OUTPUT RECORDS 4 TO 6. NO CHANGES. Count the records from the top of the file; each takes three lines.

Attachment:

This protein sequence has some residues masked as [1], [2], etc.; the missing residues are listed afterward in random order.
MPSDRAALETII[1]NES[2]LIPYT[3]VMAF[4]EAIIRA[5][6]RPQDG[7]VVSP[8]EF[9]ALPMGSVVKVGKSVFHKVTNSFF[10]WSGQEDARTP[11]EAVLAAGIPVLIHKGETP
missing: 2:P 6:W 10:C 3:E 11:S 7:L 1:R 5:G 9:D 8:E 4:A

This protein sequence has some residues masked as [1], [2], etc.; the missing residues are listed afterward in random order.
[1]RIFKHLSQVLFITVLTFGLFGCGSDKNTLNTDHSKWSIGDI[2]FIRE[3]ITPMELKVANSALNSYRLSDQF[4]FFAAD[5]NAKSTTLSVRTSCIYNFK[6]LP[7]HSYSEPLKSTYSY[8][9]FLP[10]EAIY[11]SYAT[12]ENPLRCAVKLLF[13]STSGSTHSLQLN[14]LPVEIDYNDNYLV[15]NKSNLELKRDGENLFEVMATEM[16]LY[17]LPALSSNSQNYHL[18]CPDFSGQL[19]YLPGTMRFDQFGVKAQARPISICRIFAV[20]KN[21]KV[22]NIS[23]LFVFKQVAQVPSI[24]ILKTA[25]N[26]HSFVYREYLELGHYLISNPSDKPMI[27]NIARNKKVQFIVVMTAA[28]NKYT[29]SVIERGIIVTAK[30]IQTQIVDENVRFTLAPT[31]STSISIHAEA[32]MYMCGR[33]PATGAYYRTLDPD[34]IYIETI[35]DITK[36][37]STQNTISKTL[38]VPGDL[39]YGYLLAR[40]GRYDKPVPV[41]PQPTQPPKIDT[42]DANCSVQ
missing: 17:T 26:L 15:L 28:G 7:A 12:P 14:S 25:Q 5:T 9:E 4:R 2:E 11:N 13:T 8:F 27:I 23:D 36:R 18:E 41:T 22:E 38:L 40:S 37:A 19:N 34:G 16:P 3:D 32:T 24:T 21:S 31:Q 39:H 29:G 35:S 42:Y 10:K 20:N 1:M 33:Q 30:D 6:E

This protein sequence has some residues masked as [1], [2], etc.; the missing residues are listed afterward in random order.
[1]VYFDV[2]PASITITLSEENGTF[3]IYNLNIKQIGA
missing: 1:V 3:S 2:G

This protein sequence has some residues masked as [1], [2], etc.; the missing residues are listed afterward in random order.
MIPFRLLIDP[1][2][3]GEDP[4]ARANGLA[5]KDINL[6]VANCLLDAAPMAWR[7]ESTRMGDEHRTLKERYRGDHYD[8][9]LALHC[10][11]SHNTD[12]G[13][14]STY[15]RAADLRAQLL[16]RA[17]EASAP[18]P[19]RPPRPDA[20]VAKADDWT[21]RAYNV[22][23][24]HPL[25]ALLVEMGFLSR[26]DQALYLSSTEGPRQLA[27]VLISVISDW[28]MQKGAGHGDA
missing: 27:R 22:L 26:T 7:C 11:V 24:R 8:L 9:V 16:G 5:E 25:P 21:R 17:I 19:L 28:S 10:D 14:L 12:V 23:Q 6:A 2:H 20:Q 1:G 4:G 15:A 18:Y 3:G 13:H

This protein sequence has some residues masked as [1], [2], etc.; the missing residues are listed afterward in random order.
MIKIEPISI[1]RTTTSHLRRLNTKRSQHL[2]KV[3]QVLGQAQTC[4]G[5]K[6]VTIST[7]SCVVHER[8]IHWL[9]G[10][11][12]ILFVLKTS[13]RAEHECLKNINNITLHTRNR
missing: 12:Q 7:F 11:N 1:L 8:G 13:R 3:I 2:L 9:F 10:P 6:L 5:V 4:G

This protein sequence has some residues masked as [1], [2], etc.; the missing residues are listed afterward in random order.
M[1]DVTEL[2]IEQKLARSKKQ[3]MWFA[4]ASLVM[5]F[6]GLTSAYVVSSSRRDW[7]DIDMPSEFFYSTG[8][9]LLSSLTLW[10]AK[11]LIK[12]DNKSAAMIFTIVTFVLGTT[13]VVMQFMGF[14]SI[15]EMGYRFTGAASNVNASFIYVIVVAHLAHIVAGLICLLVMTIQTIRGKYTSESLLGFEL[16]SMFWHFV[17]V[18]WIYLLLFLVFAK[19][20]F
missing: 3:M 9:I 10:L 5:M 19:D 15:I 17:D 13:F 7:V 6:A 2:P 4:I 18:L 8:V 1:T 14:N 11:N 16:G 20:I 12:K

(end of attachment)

This protein sequence has some residues masked as [1], [2], etc.; the missing residues are listed afterward in random order.
MIPFRLLIDP[1][2][3]GEDP[4]ARANGLA[5]KDINL[6]VANCLLDAAPMAWR[7]ESTRMGDEHRTLKERYRGDHYD[8][9]LALHC[10][11]SHNTD[12]G[13][14]STY[15]RAADLRAQLL[16]RA[17]EASAP[18]P[19]RPPRPDA[20]VAKADDWT[21]RAYNV[22][23][24]HPL[25]ALLVEMGFLSR[26]DQALYLSSTEGPRQLA[27]VLISVISDW[28]MQKGAGHGDA
missing: 27:R 22:L 26:T 7:C 11:V 24:R 8:L 9:V 16:G 5:E 25:P 21:R 17:I 19:L 28:S 10:D 14:L 12:V 23:Q 6:A 2:H 20:Q 1:G 4:G 15:A 18:Y 3:G 13:H

This protein sequence has some residues masked as [1], [2], etc.; the missing residues are listed afterward in random order.
MIKIEPISI[1]RTTTSHLRRLNTKRSQHL[2]KV[3]QVLGQAQTC[4]G[5]K[6]VTIST[7]SCVVHER[8]IHWL[9]G[10][11][12]ILFVLKTS[13]RAEHECLKNINNITLHTRNR
missing: 12:Q 7:F 11:N 1:L 8:G 13:R 3:I 2:L 9:F 10:P 6:L 5:V 4:G

This protein sequence has some residues masked as [1], [2], etc.; the missing residues are listed afterward in random order.
M[1]DVTEL[2]IEQKLARSKKQ[3]MWFA[4]ASLVM[5]F[6]GLTSAYVVSSSRRDW[7]DIDMPSEFFYSTG[8][9]LLSSLTLW[10]AK[11]LIK[12]DNKSAAMIFTIVTFVLGTT[13]VVMQFMGF[14]SI[15]EMGYRFTGAASNVNASFIYVIVVAHLAHIVAGLICLLVMTIQTIRGKYTSESLLGFEL[16]SMFWHFV[17]V[18]WIYLLLFLVFAK[19][20]F
missing: 3:M 9:I 10:L 5:M 19:D 15:I 17:D 13:F 7:V 6:A 2:P 4:I 18:L 8:V 1:T 14:N 11:N 16:G 20:I 12:K